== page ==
To answer this question, you just need to understand your business, how sales works and the logic behind how you do things. I know that’s sort of obvious, but you really know this stuff, or not?

Tip: Have simple structures. Sales people love to game them and the more complicated they are the easier it is to do. It’s also so hard for you to track. Also, change the structure depending on the levers you need to pull. Need more upsell, pull that lever.

Also, it’s great to talk about how you motivate people daily and weekly. Do you have competitions? Are there weekly prizes for the top closer?

What you need to say

“The simple structures are always the best. If you know salespeople, you know that if you have a complicated structure, they will find any way to game the system.

I reached out to one of my friends at another start-up similar to us and had a chat with their VP of sales. That was really useful.

We copied what they were doing with a few tweaks- why reinvent the wheel, right? We have too much else to do anyway.

We set quarterly goals of new customers they need to onboard and provide bonuses for upselling customers etc.

Is this in line with what you have seen other companies do. Do you have any best practice?”

Question: What is your pipeline like?

What they mean

Do you have a load of clients about to come on board that give your projections credibility? Investors like you to be more popular than Mary-Jane in high school.

Your pipeline is a leading indicator; it is also indicative of the numbers you’ll be hitting in the coming months/year. A strong pipeline is, of course, a positive thing.

If you’re focused on large enterprise sales and have high-growth, then you may start showing inflexion point, which you also may have been using to sell why you should have a large valuation.

In my personal experience, investors getting their head around the certainty of this pipeline may really be a deal breaker for you. Make sure to do some excel and break out your pipeline in detail if you have gotten to that stage of the process.

What you need to say

“We track our pipeline in great detail, of course, you can only be as certain as what our sales people tell us. I have short daily meetings with the sales team to understand what is exactly happening- I like to keep a pulse on things.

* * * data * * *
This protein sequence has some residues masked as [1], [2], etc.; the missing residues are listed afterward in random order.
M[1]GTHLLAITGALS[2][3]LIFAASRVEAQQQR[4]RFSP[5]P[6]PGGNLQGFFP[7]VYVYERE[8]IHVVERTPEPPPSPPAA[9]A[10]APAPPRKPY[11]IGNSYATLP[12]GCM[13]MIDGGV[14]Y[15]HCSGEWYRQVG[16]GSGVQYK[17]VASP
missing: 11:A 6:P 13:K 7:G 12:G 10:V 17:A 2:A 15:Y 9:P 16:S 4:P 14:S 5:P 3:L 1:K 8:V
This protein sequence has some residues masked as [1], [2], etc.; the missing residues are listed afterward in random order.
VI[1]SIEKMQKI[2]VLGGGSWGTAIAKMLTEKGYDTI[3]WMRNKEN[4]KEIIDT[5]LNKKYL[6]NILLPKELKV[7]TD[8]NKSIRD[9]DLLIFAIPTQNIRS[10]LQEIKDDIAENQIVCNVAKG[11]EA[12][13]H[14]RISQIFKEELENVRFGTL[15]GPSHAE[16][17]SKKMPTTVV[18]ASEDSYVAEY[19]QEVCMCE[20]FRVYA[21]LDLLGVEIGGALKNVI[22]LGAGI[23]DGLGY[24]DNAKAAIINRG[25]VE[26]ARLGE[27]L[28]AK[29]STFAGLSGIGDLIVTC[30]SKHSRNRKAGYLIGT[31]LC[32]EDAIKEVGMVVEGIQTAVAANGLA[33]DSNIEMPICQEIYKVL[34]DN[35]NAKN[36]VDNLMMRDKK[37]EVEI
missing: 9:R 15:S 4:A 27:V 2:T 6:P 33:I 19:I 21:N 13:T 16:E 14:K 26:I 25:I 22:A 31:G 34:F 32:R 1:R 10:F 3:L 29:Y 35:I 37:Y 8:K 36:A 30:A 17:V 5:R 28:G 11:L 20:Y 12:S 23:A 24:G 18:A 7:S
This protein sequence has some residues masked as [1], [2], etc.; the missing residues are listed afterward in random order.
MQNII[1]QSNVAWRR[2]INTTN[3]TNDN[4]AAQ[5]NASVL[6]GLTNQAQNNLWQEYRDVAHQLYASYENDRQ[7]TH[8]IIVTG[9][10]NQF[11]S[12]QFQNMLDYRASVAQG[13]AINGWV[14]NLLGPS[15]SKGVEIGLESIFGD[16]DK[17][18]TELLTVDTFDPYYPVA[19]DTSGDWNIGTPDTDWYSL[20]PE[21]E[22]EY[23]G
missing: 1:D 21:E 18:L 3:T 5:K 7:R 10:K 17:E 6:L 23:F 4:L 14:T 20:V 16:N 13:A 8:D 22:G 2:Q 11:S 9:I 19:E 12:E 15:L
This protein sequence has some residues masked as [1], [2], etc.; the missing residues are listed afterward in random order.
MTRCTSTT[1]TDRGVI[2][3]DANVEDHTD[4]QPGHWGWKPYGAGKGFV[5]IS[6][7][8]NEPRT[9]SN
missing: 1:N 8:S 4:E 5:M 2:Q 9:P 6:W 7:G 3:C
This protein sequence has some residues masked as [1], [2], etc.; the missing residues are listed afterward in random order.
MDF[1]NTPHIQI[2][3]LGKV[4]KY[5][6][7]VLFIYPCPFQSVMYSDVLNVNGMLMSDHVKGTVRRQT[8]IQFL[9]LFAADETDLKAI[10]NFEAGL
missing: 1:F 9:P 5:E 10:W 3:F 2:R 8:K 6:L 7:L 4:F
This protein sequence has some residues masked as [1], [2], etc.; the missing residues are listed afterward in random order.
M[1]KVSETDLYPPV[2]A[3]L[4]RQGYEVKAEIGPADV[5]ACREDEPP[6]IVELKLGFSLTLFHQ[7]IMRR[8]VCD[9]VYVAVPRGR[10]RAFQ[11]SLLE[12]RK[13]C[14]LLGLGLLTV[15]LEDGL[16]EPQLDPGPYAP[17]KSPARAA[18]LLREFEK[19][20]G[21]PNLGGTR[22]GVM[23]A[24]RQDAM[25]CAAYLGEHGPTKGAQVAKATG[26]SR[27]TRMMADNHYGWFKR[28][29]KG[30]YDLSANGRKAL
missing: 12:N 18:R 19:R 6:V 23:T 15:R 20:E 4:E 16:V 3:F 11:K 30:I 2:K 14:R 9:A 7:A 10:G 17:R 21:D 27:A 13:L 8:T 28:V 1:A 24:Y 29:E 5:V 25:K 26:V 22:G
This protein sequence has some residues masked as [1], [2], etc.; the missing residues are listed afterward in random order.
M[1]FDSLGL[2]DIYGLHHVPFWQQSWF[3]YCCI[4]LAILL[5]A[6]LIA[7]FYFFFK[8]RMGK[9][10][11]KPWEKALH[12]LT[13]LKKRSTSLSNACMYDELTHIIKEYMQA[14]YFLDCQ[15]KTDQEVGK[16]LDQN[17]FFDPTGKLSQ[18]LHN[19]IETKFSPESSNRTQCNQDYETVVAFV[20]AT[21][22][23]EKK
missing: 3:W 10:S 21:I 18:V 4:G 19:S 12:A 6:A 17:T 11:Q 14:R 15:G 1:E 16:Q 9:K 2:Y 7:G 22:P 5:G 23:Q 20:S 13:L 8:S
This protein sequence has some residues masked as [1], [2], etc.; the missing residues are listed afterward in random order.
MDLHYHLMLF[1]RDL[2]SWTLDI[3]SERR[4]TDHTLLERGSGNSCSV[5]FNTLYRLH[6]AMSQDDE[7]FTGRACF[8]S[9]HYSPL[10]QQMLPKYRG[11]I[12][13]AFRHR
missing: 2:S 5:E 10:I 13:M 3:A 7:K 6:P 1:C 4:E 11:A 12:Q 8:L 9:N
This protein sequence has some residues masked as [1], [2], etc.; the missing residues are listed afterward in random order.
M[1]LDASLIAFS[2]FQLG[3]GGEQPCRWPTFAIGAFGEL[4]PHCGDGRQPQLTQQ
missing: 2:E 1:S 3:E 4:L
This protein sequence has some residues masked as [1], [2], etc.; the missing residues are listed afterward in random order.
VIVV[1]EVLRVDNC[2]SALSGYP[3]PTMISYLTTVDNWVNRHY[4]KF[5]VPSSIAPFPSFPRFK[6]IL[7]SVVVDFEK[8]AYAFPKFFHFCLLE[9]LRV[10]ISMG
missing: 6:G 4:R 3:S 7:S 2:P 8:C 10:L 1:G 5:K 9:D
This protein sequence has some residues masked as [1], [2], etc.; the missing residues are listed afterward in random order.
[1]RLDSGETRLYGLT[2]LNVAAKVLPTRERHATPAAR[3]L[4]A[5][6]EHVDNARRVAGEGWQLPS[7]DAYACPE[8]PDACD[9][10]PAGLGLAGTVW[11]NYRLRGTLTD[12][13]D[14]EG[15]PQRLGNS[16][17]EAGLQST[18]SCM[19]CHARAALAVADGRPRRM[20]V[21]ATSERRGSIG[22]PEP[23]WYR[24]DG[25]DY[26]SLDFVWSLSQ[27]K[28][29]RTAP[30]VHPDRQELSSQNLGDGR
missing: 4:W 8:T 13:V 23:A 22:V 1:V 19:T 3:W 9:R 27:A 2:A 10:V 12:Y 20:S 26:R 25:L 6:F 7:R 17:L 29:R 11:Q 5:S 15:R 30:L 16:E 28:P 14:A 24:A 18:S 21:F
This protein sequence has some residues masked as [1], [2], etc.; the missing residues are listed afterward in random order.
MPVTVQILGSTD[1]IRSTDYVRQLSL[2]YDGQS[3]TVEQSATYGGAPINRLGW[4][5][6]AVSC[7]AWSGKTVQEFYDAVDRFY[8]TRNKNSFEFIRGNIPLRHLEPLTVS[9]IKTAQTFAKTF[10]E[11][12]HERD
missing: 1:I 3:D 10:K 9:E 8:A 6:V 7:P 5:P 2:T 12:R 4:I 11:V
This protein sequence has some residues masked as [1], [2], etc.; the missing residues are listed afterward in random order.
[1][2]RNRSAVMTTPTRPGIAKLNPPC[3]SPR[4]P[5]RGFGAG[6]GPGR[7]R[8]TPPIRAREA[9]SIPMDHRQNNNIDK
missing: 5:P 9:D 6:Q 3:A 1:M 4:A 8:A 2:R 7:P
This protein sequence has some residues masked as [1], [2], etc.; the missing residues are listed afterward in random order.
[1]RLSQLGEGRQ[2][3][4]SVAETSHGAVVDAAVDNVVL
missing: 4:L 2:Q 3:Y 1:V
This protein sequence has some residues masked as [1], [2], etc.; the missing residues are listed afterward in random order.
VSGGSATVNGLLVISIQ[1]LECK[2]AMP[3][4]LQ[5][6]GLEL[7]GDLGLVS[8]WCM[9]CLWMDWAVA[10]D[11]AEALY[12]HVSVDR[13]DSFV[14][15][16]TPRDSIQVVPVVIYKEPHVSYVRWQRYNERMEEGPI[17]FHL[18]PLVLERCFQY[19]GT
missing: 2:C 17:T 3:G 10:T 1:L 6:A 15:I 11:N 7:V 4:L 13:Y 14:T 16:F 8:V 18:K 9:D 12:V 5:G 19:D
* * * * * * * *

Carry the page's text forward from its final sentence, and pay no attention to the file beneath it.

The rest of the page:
Generally, our leadership team is killing it! Since we really started taking content marketing seriously and implementing marketing automation, we have tripled our qualified leads. The sales team are obviously happy.

In the data room, we have provided a detailed analysis on the line by line basis of what we believe we will close in the next six months. In total, we have a weighted probability value of $15 million. This is 40% higher than our business plan.

We would be happy to go through this with the VP of sales in detail if you would like. He can provide more colour about all the clients we are talking to”

Question: Can this be done by inside sales? Do you have to do field sales?

What they mean

Sales are expensive! Field sales are the most expensive. Typically the salaries of field sales guys are the highest.

Phone sales can not only be cheaper in terms of salaries but also far more productive and scalable (for some time at least). If you can do things over the phone, your sales team can close far more leads. If it doesn’t work for you, you’re just not doing it right.

I have found that believing it will work and drumming that into the heads of your sales team is important. Steal guys from other companies that specialise in the phone and get them to teach the others.

You need to think very critically about how you acquire customers and the cost of those. Your acquisition costs will be a function of them and therefore your profitability. If you are a sales driven business, this is a key success factor for you.

What you need to say

“We originally believed that we could only close the restaurants with field sales, meeting them in person and developing rapport. We found out that in Germany, they were only doing sales over the phone.

We, of course, had to test this and find out for ourselves. We stole some guns from Groupon and Wimdu and tested this for two months and found it so much more productive than field sales, that we have stopped any field sales at all! We only allow field sales in the spare time of the more dedicated salespeople.

This, of course, doesn’t work for every lead, but it works for 60% of them. We put the 40% on a ‘to do list,’ for when we need to change out approach to capture more of the market.

So, what we are going to do is a land grab the 60%, then adjust our sales strategy as we see growth on the supply side slowing.”

[This post by Alexander Jarvis first appeared on the official website and has been reproduced with permission.]

Note: The views and opinions expressed are solely those of the author and does not necessarily reflect the views held by Inc42, its creators or employees. Inc42 is not responsible for the accuracy of any of the information supplied by guest bloggers.